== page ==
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Other Theft-Related Crimes

Minnesota law also includes various charges related to theft. For instance, if a person does not commit the act of theft, but still is in possession of any stolen property, he or she could face criminal charges and various penalties. According to Chapter 609 of the Minnesota Statutes, some other theft-related charges include:

  • Possession of shoplifting gear;
  • Bringing stolen goods into the state;
  • Receiving stolen property as precious metal and scrap metal dealers;
  • Identity theft;
  • Mail theft;
  • Possession or sale of stolen checks; and
  • Embezzlement of public funds.

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Property Crimes under Minnesota Law

Several other offenses could constitute property crimes in Minnesota. Most often, these offenses include the damage or the attempt to damage property. Property crimes in Minnesota include:

Arson — A person could be charged with arson if he or she intentionally sets fire to something by means of lighting a fire or with an explosive. The charge could be in the first, second, third, fourth or fifth degree, depending on several factors such as the value of the property and whether a person was in the building at the time of the offense.

Burglary — According to Minnesota Statute 609.582, burglary charges can apply if a person enters a building without consent with the intent to commit a crime. This charge could be in the first, second, third or fourth degree. This would be determined by whether the intended crime was a misdemeanor or felony, the burglar had a dangerous weapon and if an accomplice was present.

Criminal Damage to Property — Criminal damage to property can occur when a person intentionally damages the property of another person. The offense can be prosecuted in the first, second, third or fourth degree based largely on the value of the property, if there was risk of harm and if it belonged to a common carrier.

Trespass — General trespassing charges under Minnesota Statute 609.605 would be a misdemeanor offense. This would include trespassing on school property, the land of another or entering the building of another. The offense, however, would be a gross misdemeanor if a person trespassed on the grounds of a shelter that provides emergency assistance to battered women.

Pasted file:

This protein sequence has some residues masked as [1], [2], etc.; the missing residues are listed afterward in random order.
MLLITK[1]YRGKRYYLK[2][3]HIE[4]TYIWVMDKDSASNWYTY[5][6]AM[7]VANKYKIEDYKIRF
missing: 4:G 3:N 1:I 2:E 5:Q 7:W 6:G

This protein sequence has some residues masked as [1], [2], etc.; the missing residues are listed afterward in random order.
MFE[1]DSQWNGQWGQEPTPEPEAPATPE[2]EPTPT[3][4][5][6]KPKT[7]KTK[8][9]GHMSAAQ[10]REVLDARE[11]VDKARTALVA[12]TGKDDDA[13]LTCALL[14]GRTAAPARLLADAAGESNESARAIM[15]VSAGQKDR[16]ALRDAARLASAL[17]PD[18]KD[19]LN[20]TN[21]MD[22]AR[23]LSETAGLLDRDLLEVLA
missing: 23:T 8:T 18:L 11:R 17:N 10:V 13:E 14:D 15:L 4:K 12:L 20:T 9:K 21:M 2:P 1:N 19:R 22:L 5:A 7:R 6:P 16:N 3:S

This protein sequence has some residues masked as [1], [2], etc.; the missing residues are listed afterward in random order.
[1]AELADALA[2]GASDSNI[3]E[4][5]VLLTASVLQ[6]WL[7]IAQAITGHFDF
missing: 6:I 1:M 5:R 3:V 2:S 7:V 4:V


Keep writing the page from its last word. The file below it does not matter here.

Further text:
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Additional Resources

Minnesota Statutes Concerning Theft — Read more information about the Minnesota laws concerning theft and the corresponding penalties for each offense. The laws define what is considered property and how the value is calculated for that property.

Community Accountability Program — The Dakota County Community Accountability Program for First-Time Property Offenders was designed to divert first-time, low-risk adult property offenders from the criminal justice system prior to entry of a conviction. Learn more about the program and who could be eligible to participate.

Dakota County Sheriff’s Office — The Investigations Division of the Dakota County Sheriff’s Office handles crimes against property. This could include theft, burglary, arson, shoplifting and more.

National Association for Shoplifting Prevention — This national organization, also known as NASP, is dedicated to seeking ways to prevent the recurrence of shoplifting and develop new initiatives to reduce shoplifting.

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James Blumberg Law – A Theft and Property Crime Defense Lawyer in Dakota County

If you have been charged with a theft or property offense, it is important to act immediately. Contact Dakota County theft and property crime defense attorney James Blumberg at (952) 431-7758. James has years of experience defending clients in complicated cases. He can help you protect your rights, no matter how severe the charges. Call for a free consultation in Dakota County or a surrounding area such as Sibley County, Olmsted County, Dodge County, Scott County, Rice County, Carver County, and Steele County.